McKinley Introduces Legislation to Advance Energy Infrastructure Projects

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Washington, April 10, 2019 | comments

Today, Rep. David B. McKinley P.E. (R-WV), introduced the Water Quality Certification Improvement Act of 2019, which will help advance energy infrastructure projects.

This legislation will clarify Section 401 of the Clean Water Act which is part of the permitting process for pipelines and other infrastructure projects. Currently, some states have used the Section 401 certification process to prevent and delay federally permitted projects.

“Building and modernizing energy infrastructure is vital for our economy and our energy security,” Rep. McKinley said. “States like Washington and New York have been abusing this law to block coal exports and delay pipeline projects. It is critical we clarify Section 401 and stop the abuse of this law on behalf of an ideological ‘keep it in the ground’ agenda.”

In addition to McKinley, the legislation introduced today is cosponsored by Liz Cheney (R-Wyo.), Greg Gianforte (R-Mo.), Bob Gibbs (R-Ohio), Kevin Hern (R-Okla.), Doug LaMalfa (R-Calif.), and Pete Stauber (R-Minn.).

“The far-left’s politicization of the Clean Water Act has obstructed critical interstate commerce projects that produce great economic value to the West. The state of Washington halting development of the Millennium Bulk Terminal, which would export Wyoming’s clean-burning coal overseas, prevented the creation of new jobs, impeded industry’s expansion in the West, and severely undercut Wyoming’s economy under the guise of water quality. I’m proud to be a co-sponsor of the Water Quality Certification Improvement Act, which would prevent other states from taking steps that harm Wyoming’s economy,” Rep. Liz Cheney said.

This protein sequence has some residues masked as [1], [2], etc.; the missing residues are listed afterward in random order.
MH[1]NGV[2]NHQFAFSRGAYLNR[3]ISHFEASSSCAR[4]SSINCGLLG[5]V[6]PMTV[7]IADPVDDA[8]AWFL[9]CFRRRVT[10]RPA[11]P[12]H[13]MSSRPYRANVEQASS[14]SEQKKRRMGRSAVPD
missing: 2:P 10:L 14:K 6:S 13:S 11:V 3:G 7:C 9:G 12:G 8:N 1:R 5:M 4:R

Specifically, the legislation will:

  • Clarify that the scope of a section 401 review is limited to water quality impacts only
  • Clarify that states, when evaluating water quality, can only consider discharges that would result from the federally permitted or licensed activity itself – not from other sources;
  • Require states to publish clear requirements for water quality certification requests
  • Require states to make final decisions on whether to grant or deny a request in writing based only on water quality reasons; and
  • Require states to inform a project applicant within 90 days whether the states have all the materials needed to process a certification request.

Read the Water Quality Certification Improvement Act of 2019 here.

President Donald Trump is expected to issue an executive order today aimed at speeding up the permitting process for pipelines.


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